Frugal Meals for One

Category Cheap Meals
Cooking for one is often a challenge, then add to that the need to keep costs down and you may be having difficulties maintaining a variety in your diet. This is a page about frugal meals for one.


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My daughter was challenged with working long hours and not having lots of time to prepare healthy lunches nor dinners. I came up with some hints to use as guidelines to help her continue to eat healthy while working long hours. I hope this helps others too!

  • Use a George Foreman grill to cook double (or more) servings of quick, easy double duty meals. Some ideas are: chicken breasts, panini/grilled sandwiches or grilled vegetables to use in a wrap for dinner. Always save the leftovers for lunches.

  • Get a small crock pot and make up bean and rich soups that can be used as lunches. Make double or triple your pasta for different sauces/veggies for multiple days meals or lunches without creating from scratch each day.

  • Sandwich Ideas: No need to always have bread! Lunchmeats with veggies like cucumber, avocado and greens can be rolled with cheese in wraps or even pita pockets: Use slices or pieces of chicken, turkey, roast beef. You can use hummus and mustard instead of mayo to change things up and be healthy too!

  • Tuna or egg salad or cottage cheese make great healthy additions to salads or as sandwiches.

  • TV Dinners: Kashi brand comes in along with Lean Cuisine as the healthier TV dinners Recommendations for TV dinners include: Light (or Lite) meals are best for weight conscious people, with less than 300 cal and 8 grams of fat, less than 4 gm of saturated fat. Regular meals should be 360-400 cal. (max 25 gram fat)> Should be less than 800 mg of sodium (1/3 of daily allowance of sodium). Try to get 3 to 5 grams of fiber in TV dinners!

  • Fresh and raw fruits and vegetables travel well and are the healthiest of all! Just bring along yogurt for the fruit or hummus to dip veggies in. Nuts (peanuts, almonds, walnuts, etc) are great sources of protein that can be eaten alone or in salads and other main dishes or snacks!

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If you are like me, you have a lot of recipes for larger families. Then people move out, get divorced or even die and you are left with only one or two people in the home. Or you may be just starting out on your own or with a new spouse and you find very few recipes for one or two people but hundreds for larger families.


Many recipes call for a 13x9 inch dish and these recipes are very easy to convert by simply cutting the ingredients in half and using a 9 X 6 dish instead. Time and temp stay the same.

If you can find a smaller size ingredient, use that or most ingredients can be divided and then stored or frozen for a different dish in a couple of days.

This way you can have a wide variety of meals that you enjoy without having the same leftovers for several days in a row or having to throw the food out because it has been sitting in the refrigerator too long.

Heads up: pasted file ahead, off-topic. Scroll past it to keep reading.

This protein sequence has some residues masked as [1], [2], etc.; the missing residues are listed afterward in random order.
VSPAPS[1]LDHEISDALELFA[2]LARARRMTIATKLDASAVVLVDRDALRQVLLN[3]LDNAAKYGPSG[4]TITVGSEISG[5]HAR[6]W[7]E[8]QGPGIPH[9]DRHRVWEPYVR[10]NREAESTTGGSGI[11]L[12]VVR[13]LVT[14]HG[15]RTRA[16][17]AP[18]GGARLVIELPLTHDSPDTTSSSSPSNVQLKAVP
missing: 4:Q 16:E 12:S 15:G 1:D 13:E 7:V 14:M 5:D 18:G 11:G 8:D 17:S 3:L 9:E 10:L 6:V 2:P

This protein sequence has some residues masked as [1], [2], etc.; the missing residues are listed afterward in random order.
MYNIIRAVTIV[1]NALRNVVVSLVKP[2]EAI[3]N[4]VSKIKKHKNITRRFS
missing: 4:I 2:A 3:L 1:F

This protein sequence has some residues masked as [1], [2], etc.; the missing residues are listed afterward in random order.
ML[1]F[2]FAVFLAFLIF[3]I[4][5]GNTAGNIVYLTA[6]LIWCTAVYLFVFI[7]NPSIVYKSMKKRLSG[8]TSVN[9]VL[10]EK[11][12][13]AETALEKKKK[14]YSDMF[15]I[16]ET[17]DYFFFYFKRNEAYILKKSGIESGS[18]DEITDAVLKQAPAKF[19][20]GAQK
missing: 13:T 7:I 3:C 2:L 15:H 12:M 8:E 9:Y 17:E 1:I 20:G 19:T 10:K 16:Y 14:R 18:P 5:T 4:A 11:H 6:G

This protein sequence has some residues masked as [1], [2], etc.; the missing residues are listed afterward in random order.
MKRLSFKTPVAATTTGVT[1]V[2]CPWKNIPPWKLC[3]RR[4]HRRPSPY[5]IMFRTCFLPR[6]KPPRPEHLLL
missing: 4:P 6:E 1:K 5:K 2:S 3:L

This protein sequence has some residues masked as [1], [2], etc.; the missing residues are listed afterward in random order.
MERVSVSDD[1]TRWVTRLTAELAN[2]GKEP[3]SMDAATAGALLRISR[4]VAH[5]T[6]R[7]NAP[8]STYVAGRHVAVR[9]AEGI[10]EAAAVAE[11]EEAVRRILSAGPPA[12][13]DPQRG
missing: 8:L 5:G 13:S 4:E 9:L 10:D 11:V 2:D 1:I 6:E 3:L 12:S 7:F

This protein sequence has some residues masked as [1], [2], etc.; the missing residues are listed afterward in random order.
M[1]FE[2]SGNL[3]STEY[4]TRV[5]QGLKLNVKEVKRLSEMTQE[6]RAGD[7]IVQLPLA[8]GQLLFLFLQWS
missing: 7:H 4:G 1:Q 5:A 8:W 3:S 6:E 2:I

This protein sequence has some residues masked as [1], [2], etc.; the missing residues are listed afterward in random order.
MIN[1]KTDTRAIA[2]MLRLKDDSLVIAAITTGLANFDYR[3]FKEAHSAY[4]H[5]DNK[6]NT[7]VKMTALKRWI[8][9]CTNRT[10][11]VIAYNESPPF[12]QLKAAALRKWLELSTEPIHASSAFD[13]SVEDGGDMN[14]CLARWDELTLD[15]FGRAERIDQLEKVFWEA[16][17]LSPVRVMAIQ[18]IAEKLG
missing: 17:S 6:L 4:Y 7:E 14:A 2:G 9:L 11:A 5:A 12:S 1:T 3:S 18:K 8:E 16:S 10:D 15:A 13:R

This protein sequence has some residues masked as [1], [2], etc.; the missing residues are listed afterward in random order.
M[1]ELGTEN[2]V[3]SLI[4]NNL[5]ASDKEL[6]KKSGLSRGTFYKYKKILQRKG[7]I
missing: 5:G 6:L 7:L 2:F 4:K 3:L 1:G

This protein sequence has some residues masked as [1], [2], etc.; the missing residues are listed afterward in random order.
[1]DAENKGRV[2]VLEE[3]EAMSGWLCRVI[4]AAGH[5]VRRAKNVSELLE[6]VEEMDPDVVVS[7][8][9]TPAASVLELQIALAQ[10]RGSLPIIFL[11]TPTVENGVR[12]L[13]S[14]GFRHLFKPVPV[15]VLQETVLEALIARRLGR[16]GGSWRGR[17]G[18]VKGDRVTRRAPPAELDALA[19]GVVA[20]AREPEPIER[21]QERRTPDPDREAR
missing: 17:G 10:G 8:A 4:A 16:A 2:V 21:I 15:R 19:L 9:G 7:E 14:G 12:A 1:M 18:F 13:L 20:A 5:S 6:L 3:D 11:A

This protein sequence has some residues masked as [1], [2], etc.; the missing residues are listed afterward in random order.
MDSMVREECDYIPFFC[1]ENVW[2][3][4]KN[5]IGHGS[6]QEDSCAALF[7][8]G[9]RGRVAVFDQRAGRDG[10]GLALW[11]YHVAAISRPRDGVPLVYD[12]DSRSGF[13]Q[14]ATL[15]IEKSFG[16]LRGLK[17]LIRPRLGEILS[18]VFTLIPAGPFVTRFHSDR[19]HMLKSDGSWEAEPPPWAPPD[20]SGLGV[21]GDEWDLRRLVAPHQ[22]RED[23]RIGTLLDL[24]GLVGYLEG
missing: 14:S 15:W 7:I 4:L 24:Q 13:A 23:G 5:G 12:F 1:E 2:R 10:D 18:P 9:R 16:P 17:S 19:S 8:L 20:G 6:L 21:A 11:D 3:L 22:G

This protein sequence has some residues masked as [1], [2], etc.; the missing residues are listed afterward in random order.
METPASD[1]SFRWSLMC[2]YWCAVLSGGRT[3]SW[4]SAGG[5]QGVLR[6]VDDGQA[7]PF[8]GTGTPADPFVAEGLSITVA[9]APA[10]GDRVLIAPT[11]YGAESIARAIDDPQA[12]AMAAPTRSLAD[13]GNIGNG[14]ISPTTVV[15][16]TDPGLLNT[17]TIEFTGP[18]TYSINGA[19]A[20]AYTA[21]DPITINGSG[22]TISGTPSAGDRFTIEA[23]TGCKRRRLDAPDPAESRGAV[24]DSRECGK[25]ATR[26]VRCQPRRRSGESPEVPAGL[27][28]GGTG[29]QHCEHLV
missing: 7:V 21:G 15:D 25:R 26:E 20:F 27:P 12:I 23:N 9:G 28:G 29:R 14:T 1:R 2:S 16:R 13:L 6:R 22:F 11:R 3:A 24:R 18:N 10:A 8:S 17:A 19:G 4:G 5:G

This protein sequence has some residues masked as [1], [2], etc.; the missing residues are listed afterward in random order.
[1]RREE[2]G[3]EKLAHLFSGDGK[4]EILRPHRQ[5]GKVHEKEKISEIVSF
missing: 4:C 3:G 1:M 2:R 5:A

Source: A lot of trial and error after my spouse died.

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Ask a QuestionHere are the questions asked by community members. Read on to see the answers provided by the ThriftyFun community or ask a new question.

April 26, 2001

Does anyone know of some good strategies or recipes for making meals for one when you are used to making meals for more people? Preferably meals that are frugal.


April 27, 20011 found this helpful
Best Answer

I buy 3-4 boneless chicken breasts, put them in the snack sized bags seperately, and freeze. I'll buy a small ham, cut it into several small roasts [and maybe some slices for breakfasts or fried ham dinners], and freeze. Defrost 1 roast, for dinner, and slice the balance for sandwiches for later in the week.


Buy a small pork or beef roast. Cut a few slices for steaks/chops and, leave enough to make a roast for dinner, with leftovers for a small one serving stew [this is where you can use tomatoes that are getting soft].

Always remember that you can take dried soup mixes, sauce mixes, and other boxed items, measure them out into several equal 1 serving packets. Just remember if you divide into 4 parts, cut the added items [water] into 4 parts as well.

Buy a pound of ground beef, and divide it into 3 meat loaves, cook them. When almost done, but still moist inside, remove 2 and freeze them. Defrost and finish the cooking when you're ready to use the others.
You can do this in most cases, even cakes. The only difficulty will be in the eggs, which should be dividable when beaten. I hope this is a help.

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By Tawnda (Guest Post)
May 4, 20040 found this helpful
Best Answer

There are so many foods that can be prepared and/or prepared and cooked then frozen. Spend a day or two cooking or baking and you can freeze a lot of it in single servings. Also, if you don't have a lot of freezer space and you do any canning, you can make large pots of soups and can those.


I have done that with leftover veggies and made my own broths and it comes in so handy on a day when your meal didn't thaw out completely or you are too tired to cook. This year I am hoping to make pie fillings and can those so that I can throw pies together for last minute desserts or get-togethers.

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